A shareholder proposal at another restaurant company—this one concerning deforestation and land use—also failed to earn our support. While we generally believe deforestation and land use to be a salient topic and have participated in collaborative engagements on it, issuer materiality remains the determining factor. SASB does not identify these impacts as likely material to restaurant companies, and having examined the potential risks at this particular company, we were satisfied with the existing programs in place to successfully manage the issue. Generally, we feel issues such as these are best managed through collective engagement by shareholders.

The above two cases contrast with a shareholder proposal regarding a water-stewardship policy submitted at a meat, poultry and dairy producer, an industry in which all of the below are identified by SASB as likely or potentially material:

  • Water and wastewater management – likely material
  • Waste and hazardous materials management – likely material
  • Biodiversity impacts – likely material
  • Environmental, social impacts on assets and operations – potentially material

Though the company has made various commitments to address its water stewardship and has been making progress on both standardizing its reporting and improving its processes, the highly material nature of the proposal to issuers in the sector led us to conclude shareholders would benefit from explicit disclosure of this company’s policies and procedures.

Growing Industry Consensus

We continue to believe that shareholder proposals represent an important channel through which shareholders may communicate material concerns to the Boards and management teams at companies.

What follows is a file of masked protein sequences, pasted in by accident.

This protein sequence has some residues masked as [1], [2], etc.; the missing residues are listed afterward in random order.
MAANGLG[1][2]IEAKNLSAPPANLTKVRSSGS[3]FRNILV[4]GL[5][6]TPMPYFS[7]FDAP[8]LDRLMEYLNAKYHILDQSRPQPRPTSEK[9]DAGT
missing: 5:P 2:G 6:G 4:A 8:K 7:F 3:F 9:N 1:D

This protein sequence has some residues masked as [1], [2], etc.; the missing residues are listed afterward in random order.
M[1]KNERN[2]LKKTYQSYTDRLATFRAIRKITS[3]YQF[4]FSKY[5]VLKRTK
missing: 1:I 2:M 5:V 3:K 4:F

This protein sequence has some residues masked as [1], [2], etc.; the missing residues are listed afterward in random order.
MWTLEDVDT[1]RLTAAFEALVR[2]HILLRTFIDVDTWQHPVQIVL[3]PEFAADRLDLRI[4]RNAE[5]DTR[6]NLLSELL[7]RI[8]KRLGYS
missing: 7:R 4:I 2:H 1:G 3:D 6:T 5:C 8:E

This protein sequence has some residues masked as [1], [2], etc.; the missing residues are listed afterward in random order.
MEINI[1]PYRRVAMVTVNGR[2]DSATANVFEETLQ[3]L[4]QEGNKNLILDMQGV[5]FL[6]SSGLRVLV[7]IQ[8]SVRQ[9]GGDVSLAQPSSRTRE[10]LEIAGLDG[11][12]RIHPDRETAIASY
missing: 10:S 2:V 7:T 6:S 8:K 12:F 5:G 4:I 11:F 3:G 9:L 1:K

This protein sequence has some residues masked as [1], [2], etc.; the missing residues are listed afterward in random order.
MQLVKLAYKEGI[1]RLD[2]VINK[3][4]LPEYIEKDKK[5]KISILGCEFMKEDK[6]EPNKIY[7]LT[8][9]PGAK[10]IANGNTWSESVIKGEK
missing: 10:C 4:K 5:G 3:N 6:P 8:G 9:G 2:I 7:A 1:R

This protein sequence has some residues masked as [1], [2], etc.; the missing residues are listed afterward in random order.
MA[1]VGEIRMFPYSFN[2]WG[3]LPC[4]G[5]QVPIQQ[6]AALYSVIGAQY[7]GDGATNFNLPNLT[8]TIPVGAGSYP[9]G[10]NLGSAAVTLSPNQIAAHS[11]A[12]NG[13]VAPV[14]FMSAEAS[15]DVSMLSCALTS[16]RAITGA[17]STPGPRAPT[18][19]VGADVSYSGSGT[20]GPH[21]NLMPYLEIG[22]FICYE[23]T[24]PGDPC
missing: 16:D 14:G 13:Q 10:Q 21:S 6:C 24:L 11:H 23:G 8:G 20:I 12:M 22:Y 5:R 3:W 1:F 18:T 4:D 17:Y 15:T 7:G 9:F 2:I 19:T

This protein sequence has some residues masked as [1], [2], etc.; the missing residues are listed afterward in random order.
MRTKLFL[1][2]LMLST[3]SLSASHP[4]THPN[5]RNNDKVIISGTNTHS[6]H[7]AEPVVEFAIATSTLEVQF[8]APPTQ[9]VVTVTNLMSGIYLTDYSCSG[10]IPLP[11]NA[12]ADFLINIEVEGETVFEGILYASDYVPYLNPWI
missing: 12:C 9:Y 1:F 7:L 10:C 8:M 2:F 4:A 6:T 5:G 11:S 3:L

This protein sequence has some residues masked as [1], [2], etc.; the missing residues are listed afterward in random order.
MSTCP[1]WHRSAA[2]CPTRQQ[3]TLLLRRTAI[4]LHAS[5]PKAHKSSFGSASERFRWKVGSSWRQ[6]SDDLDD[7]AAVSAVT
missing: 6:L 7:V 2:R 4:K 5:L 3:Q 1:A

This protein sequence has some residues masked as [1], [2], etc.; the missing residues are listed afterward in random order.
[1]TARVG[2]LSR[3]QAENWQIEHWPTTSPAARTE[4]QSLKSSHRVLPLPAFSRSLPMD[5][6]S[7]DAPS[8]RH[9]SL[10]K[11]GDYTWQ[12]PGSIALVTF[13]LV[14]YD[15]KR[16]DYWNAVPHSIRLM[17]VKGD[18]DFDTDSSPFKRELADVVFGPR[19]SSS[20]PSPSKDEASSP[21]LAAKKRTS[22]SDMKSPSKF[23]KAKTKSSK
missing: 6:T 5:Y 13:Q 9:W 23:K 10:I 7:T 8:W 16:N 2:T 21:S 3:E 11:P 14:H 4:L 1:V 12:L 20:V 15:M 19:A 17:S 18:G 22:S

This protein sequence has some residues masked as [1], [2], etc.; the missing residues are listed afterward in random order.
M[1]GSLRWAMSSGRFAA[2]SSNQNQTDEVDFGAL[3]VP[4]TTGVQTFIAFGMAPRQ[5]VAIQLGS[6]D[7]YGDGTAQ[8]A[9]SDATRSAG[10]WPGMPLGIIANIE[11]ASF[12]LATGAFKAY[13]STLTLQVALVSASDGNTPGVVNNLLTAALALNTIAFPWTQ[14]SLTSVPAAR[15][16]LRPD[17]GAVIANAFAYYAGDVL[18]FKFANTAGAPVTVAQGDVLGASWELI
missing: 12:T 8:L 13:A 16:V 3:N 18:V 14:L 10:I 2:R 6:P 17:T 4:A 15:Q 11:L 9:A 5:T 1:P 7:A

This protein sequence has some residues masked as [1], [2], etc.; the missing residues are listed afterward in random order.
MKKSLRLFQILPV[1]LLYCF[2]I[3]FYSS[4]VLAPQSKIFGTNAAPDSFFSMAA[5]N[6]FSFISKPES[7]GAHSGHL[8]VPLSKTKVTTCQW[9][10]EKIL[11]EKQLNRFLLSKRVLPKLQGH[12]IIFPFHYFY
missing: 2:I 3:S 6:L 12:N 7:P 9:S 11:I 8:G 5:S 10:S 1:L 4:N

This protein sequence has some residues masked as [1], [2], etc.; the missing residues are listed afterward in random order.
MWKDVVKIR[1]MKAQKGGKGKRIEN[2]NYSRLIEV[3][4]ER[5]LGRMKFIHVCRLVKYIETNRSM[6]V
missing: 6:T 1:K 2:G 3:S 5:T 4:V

To this end the SASB framework gives us an effective and consistent starting point for differentiating between shareholder proposals, and then prioritizing which proposal to conduct deeper and more nuanced analysis on. We will continue to seek to support shareholder proposals that are well written and intend to mitigate material ESG risks at the specific company, or to provide shareholders with actionable disclosure which is relevant to the specific company.

We will continue to refine our analytical processes and to engage directly with issuers on our views about material ESG topics—it is incumbent on both sides to identify the right issues and have their voices heard. Since we announced the integration of expectations around SASB into our Proxy Voting Guidelines in early 2018, we have been pleased to see other asset managers and some proxy advisory firms follow suit. We view this as an important signal of the growing consensus among investors about how important it is for companies to focus on disclosing and managing material sustainability issues.